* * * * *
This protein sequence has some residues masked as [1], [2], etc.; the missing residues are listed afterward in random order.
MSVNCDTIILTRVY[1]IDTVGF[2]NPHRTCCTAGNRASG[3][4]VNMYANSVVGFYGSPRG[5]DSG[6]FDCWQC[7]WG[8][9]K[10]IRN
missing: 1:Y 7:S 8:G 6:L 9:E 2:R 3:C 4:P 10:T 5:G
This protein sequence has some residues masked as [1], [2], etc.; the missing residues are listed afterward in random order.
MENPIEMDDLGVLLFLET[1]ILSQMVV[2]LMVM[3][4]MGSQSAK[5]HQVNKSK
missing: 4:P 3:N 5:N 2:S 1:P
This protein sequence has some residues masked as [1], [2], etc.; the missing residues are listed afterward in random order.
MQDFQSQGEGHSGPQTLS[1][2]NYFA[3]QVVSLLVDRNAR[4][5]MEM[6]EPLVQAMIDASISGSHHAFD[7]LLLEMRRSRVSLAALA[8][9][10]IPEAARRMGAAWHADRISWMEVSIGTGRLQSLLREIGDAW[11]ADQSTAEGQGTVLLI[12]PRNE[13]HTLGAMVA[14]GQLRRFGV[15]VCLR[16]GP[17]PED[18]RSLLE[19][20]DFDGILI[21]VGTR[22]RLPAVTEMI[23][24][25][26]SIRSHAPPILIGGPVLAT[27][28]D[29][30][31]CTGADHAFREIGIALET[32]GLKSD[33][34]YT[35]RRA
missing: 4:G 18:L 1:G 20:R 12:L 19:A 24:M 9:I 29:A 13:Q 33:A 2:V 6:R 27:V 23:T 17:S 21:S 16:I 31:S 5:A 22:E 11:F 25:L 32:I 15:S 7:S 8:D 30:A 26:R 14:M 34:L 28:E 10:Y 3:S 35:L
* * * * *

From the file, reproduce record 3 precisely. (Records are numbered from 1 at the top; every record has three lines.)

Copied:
This protein sequence has some residues masked as [1], [2], etc.; the missing residues are listed afterward in random order.
MQDFQSQGEGHSGPQTLS[1][2]NYFA[3]QVVSLLVDRNAR[4][5]MEM[6]EPLVQAMIDASISGSHHAFD[7]LLLEMRRSRVSLAALA[8][9][10]IPEAARRMGAAWHADRISWMEVSIGTGRLQSLLREIGDAW[11]ADQSTAEGQGTVLLI[12]PRNE[13]HTLGAMVA[14]GQLRRFGV[15]VCLR[16]GP[17]PED[18]RSLLE[19][20]DFDGILI[21]VGTR[22]RLPAVTEMI[23][24][25][26]SIRSHAPPILIGGPVLAT[27][28]D[29][30][31]CTGADHAFREIGIALET[32]GLKSD[33][34]YT[35]RRA
missing: 4:G 18:L 1:G 20:R 12:L 19:A 24:M 9:I 29:A 13:Q 33:A 2:V 6:R 27:V 23:T 17:S 21:S 16:I 31:S 5:A 22:E 11:F 25:L 32:I 15:S 7:S 8:D 30:A 26:R 14:M 34:L 28:E 10:Y 3:S 35:L